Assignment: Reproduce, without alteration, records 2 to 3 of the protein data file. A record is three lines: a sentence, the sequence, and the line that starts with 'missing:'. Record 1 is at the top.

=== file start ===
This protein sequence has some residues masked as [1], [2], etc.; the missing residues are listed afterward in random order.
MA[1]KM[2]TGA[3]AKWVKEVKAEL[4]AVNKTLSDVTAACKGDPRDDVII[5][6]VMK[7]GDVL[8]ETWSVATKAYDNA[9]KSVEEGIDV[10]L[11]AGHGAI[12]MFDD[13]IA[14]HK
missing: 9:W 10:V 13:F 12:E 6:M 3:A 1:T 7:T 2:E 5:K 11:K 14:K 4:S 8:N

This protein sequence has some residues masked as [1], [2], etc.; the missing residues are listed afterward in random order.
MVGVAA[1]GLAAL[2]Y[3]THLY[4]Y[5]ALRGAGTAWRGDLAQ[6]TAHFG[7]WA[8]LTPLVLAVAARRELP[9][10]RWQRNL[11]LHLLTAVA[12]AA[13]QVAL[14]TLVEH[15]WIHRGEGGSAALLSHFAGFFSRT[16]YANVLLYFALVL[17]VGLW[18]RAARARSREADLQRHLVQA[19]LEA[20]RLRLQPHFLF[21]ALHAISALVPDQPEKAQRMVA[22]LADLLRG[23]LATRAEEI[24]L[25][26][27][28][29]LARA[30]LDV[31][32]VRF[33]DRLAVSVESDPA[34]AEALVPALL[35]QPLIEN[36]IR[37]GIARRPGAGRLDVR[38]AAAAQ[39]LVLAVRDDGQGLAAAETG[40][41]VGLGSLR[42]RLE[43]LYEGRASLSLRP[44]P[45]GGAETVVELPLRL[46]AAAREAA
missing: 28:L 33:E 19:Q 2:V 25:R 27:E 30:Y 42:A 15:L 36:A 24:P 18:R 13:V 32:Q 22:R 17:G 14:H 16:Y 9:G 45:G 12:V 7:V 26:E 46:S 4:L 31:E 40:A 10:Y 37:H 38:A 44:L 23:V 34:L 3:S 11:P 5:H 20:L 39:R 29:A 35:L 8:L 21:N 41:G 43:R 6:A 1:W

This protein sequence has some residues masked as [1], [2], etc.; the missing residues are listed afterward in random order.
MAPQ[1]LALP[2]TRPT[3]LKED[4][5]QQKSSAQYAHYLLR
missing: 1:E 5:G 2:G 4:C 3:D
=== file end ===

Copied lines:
This protein sequence has some residues masked as [1], [2], etc.; the missing residues are listed afterward in random order.
MVGVAA[1]GLAAL[2]Y[3]THLY[4]Y[5]ALRGAGTAWRGDLAQ[6]TAHFG[7]WA[8]LTPLVLAVAARRELP[9][10]RWQRNL[11]LHLLTAVA[12]AA[13]QVAL[14]TLVEH[15]WIHRGEGGSAALLSHFAGFFSRT[16]YANVLLYFALVL[17]VGLW[18]RAARARSREADLQRHLVQA[19]LEA[20]RLRLQPHFLF[21]ALHAISALVPDQPEKAQRMVA[22]LADLLRG[23]LATRAEEI[24]L[25][26][27][28][29]LARA[30]LDV[31][32]VRF[33]DRLAVSVESDPA[34]AEALVPALL[35]QPLIEN[36]IR[37]GIARRPGAGRLDVR[38]AAAAQ[39]LVLAVRDDGQGLAAAETG[40][41]VGLGSLR[42]RLE[43]LYEGRASLSLRP[44]P[45]GGAETVVELPLRL[46]AAAREAA
missing: 28:L 33:E 19:Q 2:V 25:R 27:E 30:Y 42:A 15:L 36:A 24:P 18:R 13:V 32:Q 22:R 17:G 14:H 16:Y 9:G 45:G 12:V 7:V 26:E 46:S 4:L 31:E 40:A 10:Y 37:H 38:A 44:L 23:V 34:L 3:S 11:P 5:H 20:L 39:R 29:A 35:L 8:L 21:N 41:G 43:R 6:A 1:W

This protein sequence has some residues masked as [1], [2], etc.; the missing residues are listed afterward in random order.
MAPQ[1]LALP[2]TRPT[3]LKED[4][5]QQKSSAQYAHYLLR
missing: 1:E 5:G 2:G 4:C 3:D